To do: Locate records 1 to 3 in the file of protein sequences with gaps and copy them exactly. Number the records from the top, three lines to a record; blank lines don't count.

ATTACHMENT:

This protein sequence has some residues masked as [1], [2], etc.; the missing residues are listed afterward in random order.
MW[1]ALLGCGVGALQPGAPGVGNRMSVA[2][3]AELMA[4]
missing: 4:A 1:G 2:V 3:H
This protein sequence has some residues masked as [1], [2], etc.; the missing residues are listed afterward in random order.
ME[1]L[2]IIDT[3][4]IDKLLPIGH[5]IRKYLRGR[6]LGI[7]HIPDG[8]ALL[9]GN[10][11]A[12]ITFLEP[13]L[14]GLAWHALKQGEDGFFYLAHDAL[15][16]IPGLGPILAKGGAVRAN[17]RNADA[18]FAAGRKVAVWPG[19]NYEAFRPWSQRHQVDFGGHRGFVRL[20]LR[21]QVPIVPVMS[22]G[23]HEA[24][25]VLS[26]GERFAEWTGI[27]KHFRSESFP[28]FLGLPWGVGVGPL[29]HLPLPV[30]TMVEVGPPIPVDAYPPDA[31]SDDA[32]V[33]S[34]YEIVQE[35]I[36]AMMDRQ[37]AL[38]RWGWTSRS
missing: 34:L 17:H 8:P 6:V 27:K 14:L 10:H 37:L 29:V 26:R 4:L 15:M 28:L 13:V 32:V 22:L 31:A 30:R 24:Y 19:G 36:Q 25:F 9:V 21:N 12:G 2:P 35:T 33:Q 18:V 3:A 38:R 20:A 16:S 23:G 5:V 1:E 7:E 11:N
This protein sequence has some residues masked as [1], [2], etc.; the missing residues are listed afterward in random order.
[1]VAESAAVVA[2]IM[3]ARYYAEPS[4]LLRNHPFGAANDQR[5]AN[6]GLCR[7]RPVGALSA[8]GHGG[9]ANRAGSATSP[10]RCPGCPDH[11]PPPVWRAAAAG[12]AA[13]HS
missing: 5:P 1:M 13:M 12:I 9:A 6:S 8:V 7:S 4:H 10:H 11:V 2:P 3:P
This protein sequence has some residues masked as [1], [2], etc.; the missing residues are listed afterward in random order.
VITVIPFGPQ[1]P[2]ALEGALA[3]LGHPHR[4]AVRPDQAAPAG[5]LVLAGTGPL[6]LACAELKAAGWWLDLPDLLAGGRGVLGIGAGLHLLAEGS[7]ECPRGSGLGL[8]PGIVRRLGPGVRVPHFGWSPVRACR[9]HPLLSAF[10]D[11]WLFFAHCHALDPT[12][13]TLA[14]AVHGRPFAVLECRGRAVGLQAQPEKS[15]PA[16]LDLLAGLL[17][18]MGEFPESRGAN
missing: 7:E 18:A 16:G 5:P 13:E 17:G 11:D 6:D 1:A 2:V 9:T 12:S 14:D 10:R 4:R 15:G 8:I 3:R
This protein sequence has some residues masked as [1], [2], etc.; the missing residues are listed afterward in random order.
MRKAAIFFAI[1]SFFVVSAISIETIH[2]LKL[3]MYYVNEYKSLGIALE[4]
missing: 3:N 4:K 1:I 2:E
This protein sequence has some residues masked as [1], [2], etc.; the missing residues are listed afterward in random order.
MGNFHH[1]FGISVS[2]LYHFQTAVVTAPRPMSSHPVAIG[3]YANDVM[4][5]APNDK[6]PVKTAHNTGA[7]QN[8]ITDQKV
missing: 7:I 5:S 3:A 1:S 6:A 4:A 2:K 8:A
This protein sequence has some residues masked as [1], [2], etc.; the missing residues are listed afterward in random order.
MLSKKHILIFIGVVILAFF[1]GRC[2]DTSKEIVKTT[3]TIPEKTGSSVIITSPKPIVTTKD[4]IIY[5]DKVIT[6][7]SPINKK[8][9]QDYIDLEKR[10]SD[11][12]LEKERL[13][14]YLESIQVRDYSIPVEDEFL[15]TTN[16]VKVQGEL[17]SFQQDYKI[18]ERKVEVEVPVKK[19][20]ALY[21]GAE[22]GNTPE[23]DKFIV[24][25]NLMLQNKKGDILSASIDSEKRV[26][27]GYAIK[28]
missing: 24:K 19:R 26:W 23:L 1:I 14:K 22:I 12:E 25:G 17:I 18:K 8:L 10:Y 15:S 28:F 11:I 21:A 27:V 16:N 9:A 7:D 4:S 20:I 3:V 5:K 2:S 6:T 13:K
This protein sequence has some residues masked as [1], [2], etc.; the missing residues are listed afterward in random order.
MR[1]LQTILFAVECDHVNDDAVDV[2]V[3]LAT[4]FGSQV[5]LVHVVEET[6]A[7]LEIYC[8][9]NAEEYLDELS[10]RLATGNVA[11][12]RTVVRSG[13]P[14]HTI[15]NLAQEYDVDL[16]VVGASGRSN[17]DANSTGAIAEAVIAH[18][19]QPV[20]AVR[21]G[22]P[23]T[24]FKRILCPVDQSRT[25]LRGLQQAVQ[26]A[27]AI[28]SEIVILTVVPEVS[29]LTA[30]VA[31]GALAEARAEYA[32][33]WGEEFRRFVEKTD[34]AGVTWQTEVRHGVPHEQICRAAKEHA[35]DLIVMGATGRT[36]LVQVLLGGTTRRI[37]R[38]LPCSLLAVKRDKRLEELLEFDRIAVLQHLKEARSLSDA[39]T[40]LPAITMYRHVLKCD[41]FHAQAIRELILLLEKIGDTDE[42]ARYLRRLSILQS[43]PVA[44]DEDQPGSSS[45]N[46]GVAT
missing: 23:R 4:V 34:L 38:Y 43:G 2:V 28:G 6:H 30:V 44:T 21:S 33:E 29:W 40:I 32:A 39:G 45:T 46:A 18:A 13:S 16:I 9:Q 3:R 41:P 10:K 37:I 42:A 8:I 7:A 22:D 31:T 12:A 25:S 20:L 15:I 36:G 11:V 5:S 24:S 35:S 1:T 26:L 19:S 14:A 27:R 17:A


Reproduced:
This protein sequence has some residues masked as [1], [2], etc.; the missing residues are listed afterward in random order.
MW[1]ALLGCGVGALQPGAPGVGNRMSVA[2][3]AELMA[4]
missing: 4:A 1:G 2:V 3:H
This protein sequence has some residues masked as [1], [2], etc.; the missing residues are listed afterward in random order.
ME[1]L[2]IIDT[3][4]IDKLLPIGH[5]IRKYLRGR[6]LGI[7]HIPDG[8]ALL[9]GN[10][11]A[12]ITFLEP[13]L[14]GLAWHALKQGEDGFFYLAHDAL[15][16]IPGLGPILAKGGAVRAN[17]RNADA[18]FAAGRKVAVWPG[19]NYEAFRPWSQRHQVDFGGHRGFVRL[20]LR[21]QVPIVPVMS[22]G[23]HEA[24][25]VLS[26]GERFAEWTGI[27]KHFRSESFP[28]FLGLPWGVGVGPL[29]HLPLPV[30]TMVEVGPPIPVDAYPPDA[31]SDDA[32]V[33]S[34]YEIVQE[35]I[36]AMMDRQ[37]AL[38]RWGWTSRS
missing: 34:L 17:H 8:P 6:V 27:K 14:L 10:H 37:L 29:V 26:R 4:L 15:M 28:L 13:V 32:V 22:L 31:A 30:R 24:Y 19:G 36:Q 25:F 9:V 21:N 12:G 2:P 35:T 33:Q 18:V 3:A 38:R 20:A 16:S 23:G 5:V 1:E 7:E 11:N
This protein sequence has some residues masked as [1], [2], etc.; the missing residues are listed afterward in random order.
[1]VAESAAVVA[2]IM[3]ARYYAEPS[4]LLRNHPFGAANDQR[5]AN[6]GLCR[7]RPVGALSA[8]GHGG[9]ANRAGSATSP[10]RCPGCPDH[11]PPPVWRAAAAG[12]AA[13]HS
missing: 5:P 1:M 13:M 12:I 9:A 6:S 8:V 7:S 4:H 10:H 11:V 2:P 3:P